Increasing the number of mental health experts
There is a serious dearth of mental health professionals in the country. On the surface, it seems that India’s youngsters do not find the field of mental healthcare as exciting or financially rewarding as, say, software engineering or chartered accountancy. As a result, there are simply not enough experts in the country who can provide professional help to the millions, who suffer from such conditions daily. As a solution, students can be encouraged from a young age to pursue a career in psychiatry or other specialised mental health practices. The government can introduce schemes that make it easier for people to get into such courses and graduate with minimal fuss.
On an organisational level, the main management team could increase the number of mental health experts within the company premises. The presence of more professionals can positively influence the way your workers deal with their mental health conditions arising from job stress or other, more personal reasons.
Providing greater access to treatments
Conditions such as depression, schizophrenia and anxiety need expert attention and treatment that cannot be provided by a general physician or even a common psychiatrist. Often, treatments for such conditions may be a complex and drawn-out process and beyond affordability for common people. As a result, several people with such conditions may continue to live through their illnesses.
Delaying or denying treatment to people who need it most may be the reason for countless deaths across the age and region spectrum. To avoid such a snowballing of bad things, the government could make mental healthcare more affordable and accessible for individuals regardless of their economic status. The Healthcare Act, introduced in 2017, is a positive step in this direction.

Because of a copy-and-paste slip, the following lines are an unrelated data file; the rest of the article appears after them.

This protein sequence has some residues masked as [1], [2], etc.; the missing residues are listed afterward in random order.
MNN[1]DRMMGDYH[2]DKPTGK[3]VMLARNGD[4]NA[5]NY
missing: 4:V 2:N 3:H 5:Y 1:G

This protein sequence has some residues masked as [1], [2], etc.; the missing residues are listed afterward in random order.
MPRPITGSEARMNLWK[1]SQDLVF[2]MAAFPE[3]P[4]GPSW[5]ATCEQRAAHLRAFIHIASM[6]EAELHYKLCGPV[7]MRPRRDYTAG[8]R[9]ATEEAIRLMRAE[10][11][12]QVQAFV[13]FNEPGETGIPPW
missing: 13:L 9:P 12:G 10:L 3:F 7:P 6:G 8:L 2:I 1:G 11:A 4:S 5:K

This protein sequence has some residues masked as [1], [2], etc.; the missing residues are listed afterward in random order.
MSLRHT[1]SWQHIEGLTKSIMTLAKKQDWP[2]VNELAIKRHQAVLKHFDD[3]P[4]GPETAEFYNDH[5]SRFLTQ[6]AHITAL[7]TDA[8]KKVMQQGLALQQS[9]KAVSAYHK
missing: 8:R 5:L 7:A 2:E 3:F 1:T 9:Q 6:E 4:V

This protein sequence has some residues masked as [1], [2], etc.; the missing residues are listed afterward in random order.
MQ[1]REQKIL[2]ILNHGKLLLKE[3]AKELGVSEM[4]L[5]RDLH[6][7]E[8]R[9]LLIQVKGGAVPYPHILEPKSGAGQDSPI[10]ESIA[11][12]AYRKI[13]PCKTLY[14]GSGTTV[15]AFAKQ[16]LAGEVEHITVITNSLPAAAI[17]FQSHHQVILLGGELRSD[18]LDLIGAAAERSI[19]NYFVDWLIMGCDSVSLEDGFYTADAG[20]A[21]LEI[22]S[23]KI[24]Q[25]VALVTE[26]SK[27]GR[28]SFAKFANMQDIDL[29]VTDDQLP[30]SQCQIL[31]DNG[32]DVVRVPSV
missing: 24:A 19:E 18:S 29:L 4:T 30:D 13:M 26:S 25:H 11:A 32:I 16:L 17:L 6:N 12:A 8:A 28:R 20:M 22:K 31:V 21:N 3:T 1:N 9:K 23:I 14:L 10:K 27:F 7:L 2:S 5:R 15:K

Building mental fortitude through empathy
Businesses should ensure they have a proper communication channel through which workers with mental health conditions can get through to qualified counselors or designated health experts. The privacy of an individual suffering from a mental health condition is vital and must be respected and preserved. Empathy must be shown towards employees who are stressed with their work or show signs of depression. Occupational safety training should also include proper ways to treat work colleagues in a shared workplace regardless of whether they have mental illnesses or not. Behaviour-based safety programs can be nicely complemented by mental health training and monitoring.
Needless to say, such empathy must also be demonstrated by people across the country towards their fellow citizens. While it may not be fair to expect a massive shift in people’s perceptions regarding mental health and wellness, even small changes in behaviour and attitude will go a long way in alleviating the mental health and well-being of a lot of people.
(The author is Country Head, British Safety Council, India. Views expressed are personal and do not reflect the official position or policy of the Financial Express Online.)